, Volume 55, Issue 2, pp 199–218 | Cite as

Do new Access and Benefit Sharing procedures under the Convention on Biological Diversity threaten the future of biological control?

  • Matthew J. W. CockEmail author
  • Joop C. van Lenteren
  • Jacques Brodeur
  • Barbara I. P. Barratt
  • Franz Bigler
  • Karel Bolckmans
  • Fernando L. Cônsoli
  • Fabian Haas
  • Peter G. Mason
  • José Roberto P. Parra
Forum Paper


Under the Convention on Biological Diversity (CBD) countries have sovereign rights over their genetic resources. Agreements governing the access to these resources and the sharing of the benefits arising from their use need to be established between involved parties [i.e. Access and Benefit Sharing (ABS)]. This also applies to species collected for potential use in biological control. Recent applications of CBD principles have already made it difficult or impossible to collect and export natural enemies for biological control research in several countries. If such an approach is widely applied it would impede this very successful and environmentally safe pest management method based on the use of biological diversity. The CBD is required to agree a comprehensive Access and Benefit Sharing process in 2010, in preparation for which the IOBC (International Organization for Biological Control of Noxious Animals and Plants) Global Commission on Biological Control and Access and Benefit Sharing has prepared this position paper. Here, we first describe the practice of biological control in relation to the principles of ABS, illustrated extensively by case studies and successes obtained with biological control. Next, we emphasise the very limited monetary benefits generated in biological control when compared to other fields of ABS such as the collection of germplasm for development of human drugs, chemical pesticides or crop cultivars. Subsequently, we inform the biological control community of good ABS practice and challenges, and we hope to make clear to the community involved in ABS under the CBD the special situation with regard to biological control. Finally, based on the non-commercial academic research model, we make recommendations which would facilitate the practice of collection and exchange of biological control agents, propose a workable framework to assist policy makers and biological control practitioners, and urge biological control leaders in each country to get involved in the discussions with their national ABS contact point to take their needs into consideration.


Biological control Access and Benefit Sharing Convention on Biological Diversity History Monetary Non-monetary Genetic resources, biological control agent 



Augmentative biological control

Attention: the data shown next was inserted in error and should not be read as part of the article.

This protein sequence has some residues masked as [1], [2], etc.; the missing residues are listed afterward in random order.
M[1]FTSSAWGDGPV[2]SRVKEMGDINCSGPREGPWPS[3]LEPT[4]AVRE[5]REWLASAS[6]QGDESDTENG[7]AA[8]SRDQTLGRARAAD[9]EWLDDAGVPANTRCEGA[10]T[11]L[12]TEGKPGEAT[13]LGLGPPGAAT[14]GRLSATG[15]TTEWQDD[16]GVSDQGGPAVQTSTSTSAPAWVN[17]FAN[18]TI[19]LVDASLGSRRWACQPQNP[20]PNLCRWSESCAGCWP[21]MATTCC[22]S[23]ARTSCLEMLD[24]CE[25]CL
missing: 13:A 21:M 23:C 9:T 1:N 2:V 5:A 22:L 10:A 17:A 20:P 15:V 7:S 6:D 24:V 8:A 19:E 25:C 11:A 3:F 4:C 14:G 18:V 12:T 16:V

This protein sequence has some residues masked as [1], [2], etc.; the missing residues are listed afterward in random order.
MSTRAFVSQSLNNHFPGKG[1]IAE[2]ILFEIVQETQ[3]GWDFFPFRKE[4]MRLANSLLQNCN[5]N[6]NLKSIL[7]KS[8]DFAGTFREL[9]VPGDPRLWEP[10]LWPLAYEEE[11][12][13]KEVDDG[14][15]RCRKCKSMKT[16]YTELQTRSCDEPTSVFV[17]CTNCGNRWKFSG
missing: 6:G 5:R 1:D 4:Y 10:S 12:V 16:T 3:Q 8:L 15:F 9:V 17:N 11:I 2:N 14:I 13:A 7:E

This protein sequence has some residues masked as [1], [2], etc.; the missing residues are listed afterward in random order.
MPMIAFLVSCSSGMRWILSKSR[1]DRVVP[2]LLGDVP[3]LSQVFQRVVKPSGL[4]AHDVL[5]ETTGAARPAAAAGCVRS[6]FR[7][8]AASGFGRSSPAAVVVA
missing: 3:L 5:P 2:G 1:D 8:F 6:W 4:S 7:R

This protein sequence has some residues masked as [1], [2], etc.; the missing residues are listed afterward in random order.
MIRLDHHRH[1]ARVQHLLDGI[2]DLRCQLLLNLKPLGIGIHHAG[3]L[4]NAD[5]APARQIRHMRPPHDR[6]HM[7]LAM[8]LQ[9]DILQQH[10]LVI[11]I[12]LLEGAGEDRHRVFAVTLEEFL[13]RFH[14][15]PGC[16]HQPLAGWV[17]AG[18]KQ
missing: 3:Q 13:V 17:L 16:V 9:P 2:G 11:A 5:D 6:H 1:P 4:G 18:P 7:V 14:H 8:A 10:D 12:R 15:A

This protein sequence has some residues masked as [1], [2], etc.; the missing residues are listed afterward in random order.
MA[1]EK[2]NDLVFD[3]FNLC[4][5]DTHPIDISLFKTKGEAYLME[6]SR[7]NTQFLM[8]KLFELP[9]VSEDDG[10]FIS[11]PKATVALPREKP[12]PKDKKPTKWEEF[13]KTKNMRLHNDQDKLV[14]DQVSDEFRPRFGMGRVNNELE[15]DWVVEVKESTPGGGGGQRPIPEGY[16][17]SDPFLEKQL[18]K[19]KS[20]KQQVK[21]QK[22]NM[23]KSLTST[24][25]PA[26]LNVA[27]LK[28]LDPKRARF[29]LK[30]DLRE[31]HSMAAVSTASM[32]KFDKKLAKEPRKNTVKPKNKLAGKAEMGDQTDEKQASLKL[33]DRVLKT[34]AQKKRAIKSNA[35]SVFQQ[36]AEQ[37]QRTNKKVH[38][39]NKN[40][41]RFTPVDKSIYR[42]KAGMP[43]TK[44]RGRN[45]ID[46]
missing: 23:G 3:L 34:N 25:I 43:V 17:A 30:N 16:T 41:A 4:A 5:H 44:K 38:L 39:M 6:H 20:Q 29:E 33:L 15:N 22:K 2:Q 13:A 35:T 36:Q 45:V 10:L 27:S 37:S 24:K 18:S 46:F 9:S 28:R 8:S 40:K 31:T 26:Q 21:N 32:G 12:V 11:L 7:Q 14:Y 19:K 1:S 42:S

Access and Benefit Sharing


Biological control


Biological control agent


Classical biological control


Convention on Biological Diversity


Conference of Parties


International Organization for Biological Control of Noxious Animals and Plants



The authors would like to thank the following for their inputs, while noting that the use to which the information has been put in the report is the responsibility of the authors: Mic Julien, Bill Palmer and Ben Phillips (Australia), Antoni Bellotti (Colombia), Ding Jianqing (China), Phyllis G. Weintraub (Israel), Alvaro Toledo and Kim-Anh Tempelman (Italy), Johannette Klapwijk, Markus Knapp and Antoon J.M. Loomans (The Netherlands), Simon Fowler, Richard Hill and Hine-wai Loose (New Zealand), Josep Jacas and Alberto Urbaneja (Spain), Rebecca Murphy and Rob Tanner (UK), Robert H. Cowie and Lincoln Smith (USA), Marco d’Alessandro, Esther Gerber, Gitta Grosskopf, Patrick Häfliger, Tim Haye and Urs Schaffner (Switzerland), and the many other friends and colleagues around the world who have shared their views and given advice. The report to FAO from which this paper was developed was prepared with financial support from FAO and in-kind support from CABI and IOBC.

Supplementary material

10526_2009_9234_MOESM1_ESM.doc (622 kb)
Supplementary material 1 (DOC 623 kb)


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Copyright information

© International Organization for Biological Control (IOBC) 2009

Authors and Affiliations

  • Matthew J. W. Cock
    • 1
    Email author
  • Joop C. van Lenteren
    • 2
  • Jacques Brodeur
    • 3
  • Barbara I. P. Barratt
    • 4
  • Franz Bigler
    • 5
  • Karel Bolckmans
    • 6
  • Fernando L. Cônsoli
    • 7
  • Fabian Haas
    • 8
  • Peter G. Mason
    • 9
  • José Roberto P. Parra
    • 7
  1. 1.CABI Europe-SwitzerlandDelémontSwitzerland
  2. 2.Laboratory of EntomologyWageningen UniversityWageningenThe Netherlands
  3. 3.Institut de recherche en biologie végétaleUniversité de MontréalMontréalCanada
  4. 4.AgResearch LimitedInvermay Agricultural CentreMosgielNew Zealand
  5. 5.Agroscope Reckenholz-Tänikon Research Station ARTZurichSwitzerland
  6. 6.Koppert B.V.Berkel en RodenrijsThe Netherlands
  7. 7.Departamento de Entomologia e AcarologiaESALQ/USPPiracicabaBrazil
  8. 8.IcipeNairobiKenya
  9. 9.Agriculture and Agri-Food CanadaOttawaCanada

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